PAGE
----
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decided in open courts where both sides get to make legal arguments rather than in secret courts where the government alone gets to present arguments to a court. this is, i think, a good day for edward snowden. >> as for edward snowden, he has something else in mind, too. that would be brazil. nsa leaker wrote an open letter to the brazilian people, telling them he would be tolg help brazilian's government investigate u.s. spieg on its soil but would only do so if granted political asylum. jim sciutto is in washington with more on this part of the story. good morning. >> reporter: good morning. he may have chosen well in choosing brazil. one of the country's most upset over the surveillance overseas. the brazilian president, dilma roussef confronted the president directly, saying tampering in such a manner in the affairs of other countries is a breach of
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international law. edward snowden reaching out, looking for a way out of russia, looking for asylum, writing an open letter to the brazilians. many brazilian senators agree and have asked for my assistance with their investigations of suspected crimes against brazilian citizens. i have expressed my willingness to assist wherever appropriate and lawful. unfortunately the united states has limited my ability to do so, including limiting his ability to leave russia and travel the world. in his letter he actually said they made it impossible for him to fly to brazil. that's a problem, carol, can he get there even if the brazilians did offer him asylum? >> we'll see. jim sciutto reporting this morning. senators orrin hatch, isaacson are the latest senators that support the bill on a test vote today. final passage is expected no
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later than thursday if that succeeds. weekend storm dropped as much as 16 inches of snow in the northwest. another round of winter weather is heading that way. this is what it looks like in erie, pennsylvania. boston and providence could see half a foot of snow by the end of today. maine is expected to get hit, too. they're expecting another nine inches of snow. state troopers are slapping drivers with a fine for not clearing off cars properly, because that snow can fly off and damage someone's windshield. >> the snow, depending how cold it is, how warm it is, what time of day, it stuturns into ice. it falls off roofs and it's almost like a cinder block. >> i'm on a highway and it came off the car in front of me. i can't be mad at him because i have snow on my roof. >> today's storm is the fifth we've seen this month.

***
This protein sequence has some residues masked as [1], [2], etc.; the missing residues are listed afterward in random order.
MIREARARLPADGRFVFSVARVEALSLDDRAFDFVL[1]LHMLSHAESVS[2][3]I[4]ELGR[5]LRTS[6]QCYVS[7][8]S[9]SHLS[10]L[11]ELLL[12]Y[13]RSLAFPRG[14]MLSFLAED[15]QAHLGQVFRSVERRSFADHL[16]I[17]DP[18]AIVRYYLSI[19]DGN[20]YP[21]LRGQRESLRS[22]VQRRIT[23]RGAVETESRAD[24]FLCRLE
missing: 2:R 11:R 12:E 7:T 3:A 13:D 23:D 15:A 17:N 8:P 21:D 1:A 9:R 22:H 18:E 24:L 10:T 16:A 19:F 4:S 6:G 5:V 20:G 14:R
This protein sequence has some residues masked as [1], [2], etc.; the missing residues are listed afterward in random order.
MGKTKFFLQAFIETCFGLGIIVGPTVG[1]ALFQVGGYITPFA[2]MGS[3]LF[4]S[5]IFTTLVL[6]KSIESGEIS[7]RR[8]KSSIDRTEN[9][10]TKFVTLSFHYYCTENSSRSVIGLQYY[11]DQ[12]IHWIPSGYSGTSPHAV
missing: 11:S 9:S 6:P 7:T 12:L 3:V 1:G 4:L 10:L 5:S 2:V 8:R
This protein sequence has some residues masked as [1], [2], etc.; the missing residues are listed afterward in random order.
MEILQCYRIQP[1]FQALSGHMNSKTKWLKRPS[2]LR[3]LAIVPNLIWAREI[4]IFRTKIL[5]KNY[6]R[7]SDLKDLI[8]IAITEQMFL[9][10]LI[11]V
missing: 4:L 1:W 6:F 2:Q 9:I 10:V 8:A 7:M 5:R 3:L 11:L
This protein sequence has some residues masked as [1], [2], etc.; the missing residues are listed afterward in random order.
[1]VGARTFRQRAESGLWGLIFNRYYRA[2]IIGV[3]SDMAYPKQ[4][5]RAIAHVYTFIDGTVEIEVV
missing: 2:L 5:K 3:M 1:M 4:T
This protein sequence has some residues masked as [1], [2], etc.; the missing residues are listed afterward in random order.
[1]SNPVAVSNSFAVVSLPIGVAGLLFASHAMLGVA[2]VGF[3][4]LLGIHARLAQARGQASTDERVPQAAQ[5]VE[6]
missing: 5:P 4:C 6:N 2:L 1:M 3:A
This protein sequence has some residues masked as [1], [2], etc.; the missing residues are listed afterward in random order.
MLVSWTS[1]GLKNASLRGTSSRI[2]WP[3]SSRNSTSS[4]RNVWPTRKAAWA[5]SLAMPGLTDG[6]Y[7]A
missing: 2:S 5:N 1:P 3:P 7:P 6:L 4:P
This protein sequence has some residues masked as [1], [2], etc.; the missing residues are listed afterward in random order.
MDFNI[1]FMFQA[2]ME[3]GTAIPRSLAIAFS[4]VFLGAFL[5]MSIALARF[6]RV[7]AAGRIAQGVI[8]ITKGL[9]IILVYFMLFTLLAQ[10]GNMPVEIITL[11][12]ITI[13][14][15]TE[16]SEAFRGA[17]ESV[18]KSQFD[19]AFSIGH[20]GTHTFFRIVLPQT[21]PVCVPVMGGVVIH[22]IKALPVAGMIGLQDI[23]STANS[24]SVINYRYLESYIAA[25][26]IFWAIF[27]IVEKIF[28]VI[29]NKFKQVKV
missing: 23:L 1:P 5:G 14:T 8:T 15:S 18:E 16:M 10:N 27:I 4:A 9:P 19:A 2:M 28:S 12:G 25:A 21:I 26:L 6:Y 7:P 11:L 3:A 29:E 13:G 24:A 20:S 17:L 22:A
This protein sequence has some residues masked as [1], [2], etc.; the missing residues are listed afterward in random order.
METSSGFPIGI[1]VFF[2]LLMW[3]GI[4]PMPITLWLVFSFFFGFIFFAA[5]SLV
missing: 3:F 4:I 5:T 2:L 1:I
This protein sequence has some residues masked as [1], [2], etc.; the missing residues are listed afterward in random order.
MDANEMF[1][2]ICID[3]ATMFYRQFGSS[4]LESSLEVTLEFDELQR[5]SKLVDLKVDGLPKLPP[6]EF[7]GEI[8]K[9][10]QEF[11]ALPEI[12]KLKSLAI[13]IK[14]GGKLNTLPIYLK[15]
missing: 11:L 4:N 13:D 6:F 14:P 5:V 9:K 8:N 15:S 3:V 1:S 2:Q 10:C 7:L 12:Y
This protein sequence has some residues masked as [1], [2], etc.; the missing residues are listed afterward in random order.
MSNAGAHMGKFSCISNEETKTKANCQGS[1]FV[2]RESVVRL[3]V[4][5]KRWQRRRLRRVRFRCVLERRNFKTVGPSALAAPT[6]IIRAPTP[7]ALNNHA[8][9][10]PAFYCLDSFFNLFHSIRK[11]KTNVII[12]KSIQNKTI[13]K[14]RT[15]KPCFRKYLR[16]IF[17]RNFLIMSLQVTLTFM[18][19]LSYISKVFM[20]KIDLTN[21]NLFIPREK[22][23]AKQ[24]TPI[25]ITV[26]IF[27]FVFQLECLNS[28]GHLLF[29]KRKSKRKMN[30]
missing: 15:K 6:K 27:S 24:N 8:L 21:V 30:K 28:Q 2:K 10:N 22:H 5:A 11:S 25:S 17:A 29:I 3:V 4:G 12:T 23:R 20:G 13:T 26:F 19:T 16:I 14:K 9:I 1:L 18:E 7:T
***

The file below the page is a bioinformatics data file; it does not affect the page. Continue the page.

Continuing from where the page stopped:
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cities have set record with his temperatures 20 to 40 degrees below normal. back to politics now. starting new report suggests that the federal election commission, agency that enforces our nation's federal campaign finance laws was hacked by the chinese. it all took place while washington was on hold during the government shutdown. now an official with the center for public integrity, which issued the report, is speak out about how serious this is. >> s.e.c. exists for transparency, disclosure, all the thing that is you think are emblam attic when you think about free and fair elections. part of the fec's mission to provide americans the ability to alcohol's information about their elections, about political campaigns and candidates and nobody in america could do it during that time. it was a huge black eye not only for the agency, but for the country's government in general. >> remember, this happened